Population Gains

One year into the pandemic, Phoenix, Arizona — the city with the largest numeric increase from 2018 to 2019 — moved into second place, switching places with San Antonio. Its population gain of 13,626 was roughly half what it had added in 2019.

In addition, San Antonio and Fort Worth, Texas, and Meridian, Idaho, while still among the 15 cities with the largest numeric increases, all showed notably smaller increases.

Collectively, the total population increase for the nation’s 15 largest-gaining cities was a little over 187,100 people before the pandemic hit, compared to about 129,000 a year into it (Tables 5 and 6).

Population Losses

While New York City remained the city with the largest numeric decrease, its population decline in 2021 (305,465) was nearly six times its numeric decrease in 2019 (53,624).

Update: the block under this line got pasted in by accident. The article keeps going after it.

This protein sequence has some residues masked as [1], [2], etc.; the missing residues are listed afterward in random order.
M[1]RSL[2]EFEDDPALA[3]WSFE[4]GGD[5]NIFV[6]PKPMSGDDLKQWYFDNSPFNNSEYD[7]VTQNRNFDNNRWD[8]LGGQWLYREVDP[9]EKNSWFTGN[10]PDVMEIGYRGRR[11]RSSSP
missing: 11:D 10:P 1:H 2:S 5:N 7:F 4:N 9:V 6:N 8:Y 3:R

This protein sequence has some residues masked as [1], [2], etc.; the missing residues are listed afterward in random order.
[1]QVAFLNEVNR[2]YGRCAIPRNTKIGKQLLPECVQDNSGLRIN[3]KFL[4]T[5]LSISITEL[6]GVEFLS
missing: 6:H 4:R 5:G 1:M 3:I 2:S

Chicago, Illinois, had a similar experience. Still ranked third with a numeric decrease of 45,175 in 2021, its population dropped by only 7,447 (six times less) in 2019.

All told, the cities with the largest numeric drop in population had a combined loss of nearly 609,800 a year into the pandemic, compared to about 102,700 between 2018 and 2019 (Table 7 and Table 8).



Small Town Population Trends

The 2021 population estimates released today also provide a regional perspective on growth in cities and towns of all sizes.

On average, small towns with populations of less than 5,000 experienced uneven growth across U.S. regions:

  • In the Northeast, the populations of small towns decreased on average by 0.2%.